Although some reported cases reference technical failures in the IFP application in decisions affirming the denial of IFP status, careful reading of those decisions reveals that the technical errors were not the reason for the courts’ decisions. For instance, in the review of a succession fight between three brothers, the Fourth Circuit combed through various financial discrepancies between the applicant’s statements and his living arrangements, which included residing rent-free in a succession property.18  When listing the facts it considered, the court stated that “the relator did not provide an affidavit of a person supporting the mover’s pauper status as required by La. C.C.P. art. 5183(2).”19  Although the court mentioned this technical deficiency in the application, the court affirmed the revocation of IFP status based on the trial court’s finding that the litigant had assets sufficient to make him ineligible for IFP status.20

Some application failures, however, are incurable. For instance, a litigant who never filed an IFP request in the trial court but nevertheless argues on appeal that trial court fees should not be assessed is unlikely to be allowed to cure the failure to file an initial application for IFP status.21  Further, a cover letter indicating that an IFP application will be filed is insufficient as a stand-in for a litigant’s affidavit.22

Put together, Louisiana courts do not find technical application errors fatal, but curing is most likely in cases of “honest effort,” a measure determined by the circumstances of the error, the nature of the litigation, and the applicant’s litigation conduct.

  • 1Boudreaux v. Rossen, 139 So. 706 (La. App. 1 Cir. 1932).
  • 2Id. at 707.
  • 3Id.
  • 4Id.
  • 5Id.
  • 6Roy v. Gulf States Utilities Co., 307 So. 2d 758, 761 (La. App. 3 Cir. 1975).
  • 7Id.
  • 8Id.
  • 9Enterkin v. Devaux, 266 So. 2d 721, 722 (La. App. 3 Cir. 1972).
  • 10Id. For a full discussion on IFP’s relationship to appeal bonds, see Section 10.
  • 11Enterkin, 266 So. 2d at 722.
  • 12Id.
  • 13Id. at 723.
  • 14Id. at 722.
  • 15Id. at 723.
  • 16Id. (“[T]he redactors of the Code of Civil Procedure did not intend to cut off an indigent infant’s right to appeal by providing that he could be sued through a court appointed attorney when no tutor had been appointed. This motion has revealed a hiatus in the law.”).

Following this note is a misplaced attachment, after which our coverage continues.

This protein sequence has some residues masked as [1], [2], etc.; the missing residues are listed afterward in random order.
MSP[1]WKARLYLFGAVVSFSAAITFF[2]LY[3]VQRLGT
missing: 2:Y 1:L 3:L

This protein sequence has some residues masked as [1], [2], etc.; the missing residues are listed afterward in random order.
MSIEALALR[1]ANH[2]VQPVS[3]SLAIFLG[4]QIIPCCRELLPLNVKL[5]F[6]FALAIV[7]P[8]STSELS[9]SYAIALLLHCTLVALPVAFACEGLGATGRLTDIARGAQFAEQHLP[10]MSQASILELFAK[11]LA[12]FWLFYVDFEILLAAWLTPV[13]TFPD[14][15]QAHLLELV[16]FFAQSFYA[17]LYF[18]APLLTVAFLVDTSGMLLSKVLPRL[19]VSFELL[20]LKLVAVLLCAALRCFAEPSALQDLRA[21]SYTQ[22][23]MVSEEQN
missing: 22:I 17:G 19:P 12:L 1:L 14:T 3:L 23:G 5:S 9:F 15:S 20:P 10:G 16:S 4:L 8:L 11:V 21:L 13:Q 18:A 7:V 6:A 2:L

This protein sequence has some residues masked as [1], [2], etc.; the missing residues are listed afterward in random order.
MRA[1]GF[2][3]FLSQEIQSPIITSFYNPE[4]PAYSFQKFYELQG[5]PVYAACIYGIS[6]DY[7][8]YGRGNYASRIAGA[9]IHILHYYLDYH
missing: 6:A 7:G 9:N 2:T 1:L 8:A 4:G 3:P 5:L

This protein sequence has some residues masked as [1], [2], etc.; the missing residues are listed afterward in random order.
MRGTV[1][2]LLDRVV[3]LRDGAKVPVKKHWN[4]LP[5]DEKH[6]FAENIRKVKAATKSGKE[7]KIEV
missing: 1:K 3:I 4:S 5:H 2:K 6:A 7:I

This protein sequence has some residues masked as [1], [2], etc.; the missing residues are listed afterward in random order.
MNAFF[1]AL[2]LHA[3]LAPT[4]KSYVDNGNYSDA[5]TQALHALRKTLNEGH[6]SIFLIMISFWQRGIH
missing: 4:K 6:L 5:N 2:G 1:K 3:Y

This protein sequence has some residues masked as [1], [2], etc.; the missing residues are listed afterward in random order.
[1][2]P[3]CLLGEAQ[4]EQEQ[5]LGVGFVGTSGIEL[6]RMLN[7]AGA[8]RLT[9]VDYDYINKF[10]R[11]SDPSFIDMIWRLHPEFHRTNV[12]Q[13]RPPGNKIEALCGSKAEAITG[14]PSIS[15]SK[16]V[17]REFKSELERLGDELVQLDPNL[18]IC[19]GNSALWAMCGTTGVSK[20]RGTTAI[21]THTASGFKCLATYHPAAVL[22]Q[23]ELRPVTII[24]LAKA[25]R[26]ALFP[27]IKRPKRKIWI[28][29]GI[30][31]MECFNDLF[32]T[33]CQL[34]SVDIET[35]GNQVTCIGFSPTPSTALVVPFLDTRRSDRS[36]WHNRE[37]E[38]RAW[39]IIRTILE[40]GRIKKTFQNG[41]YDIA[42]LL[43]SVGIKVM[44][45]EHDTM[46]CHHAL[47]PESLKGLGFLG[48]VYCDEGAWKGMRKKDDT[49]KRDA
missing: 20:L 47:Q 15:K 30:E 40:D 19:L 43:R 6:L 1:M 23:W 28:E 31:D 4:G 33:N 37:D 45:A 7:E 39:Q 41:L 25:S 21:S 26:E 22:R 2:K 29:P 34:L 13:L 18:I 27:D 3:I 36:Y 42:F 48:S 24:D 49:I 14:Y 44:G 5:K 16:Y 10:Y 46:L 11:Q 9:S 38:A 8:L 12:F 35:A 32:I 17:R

• 17Id.; see also id. at 722 (“The affidavits which plaintiff-appellee contend are sacramental are mere annexations to the application to proceed in forma pauperis.”).
  • 18Ainsworth v. Ainsworth, 2003-1626 (La. App. 4 Cir. 10/22/03), 860 So. 2d 104, 108.
  • 19Id.
  • 20Id. The Ainsworth court also considered whether the applicant-brother’s IFP challenge was a product of a broader litigation strategy: The relator’s portion of the inheritances is delayed by his challenge to his aunt’s will, as well as his challenge to the partition of his father’s property at issue. The record shows that the relator filed various pleadings with claims that are needlessly repetitive. The relator should not be entitled to abuse the system by continuing to file extensive pleadings that result in needless delay. We infer that the most likely reason for this delay is for the relator to continue to live on the property rent-free. Id. Thus, the applicant’s litigation conduct is also a factor in determining whether the applicant will be allowed to cure a technical defect.
  • 21See State ex rel. J.W., 2000-1445, p. 7 (La. App. 4 Cir. 1/10/01), 779 So. 2d 961, 966.
  • 22See Tenney v. Burlington N. & Sante Fe Ry. Co., 2003-1260, p. 5 (La. 1/21/04), 863 So. 2d 526, 529 (“By itself, this cover letter cannot be construed as an ex parte written motion which would satisfy La. Code Civ. P. art. 5183, as no pauper affidavits are attached to the letter.”).

Disclaimer: The articles in the Gillis Long Desk Manual do not contain any legal advice.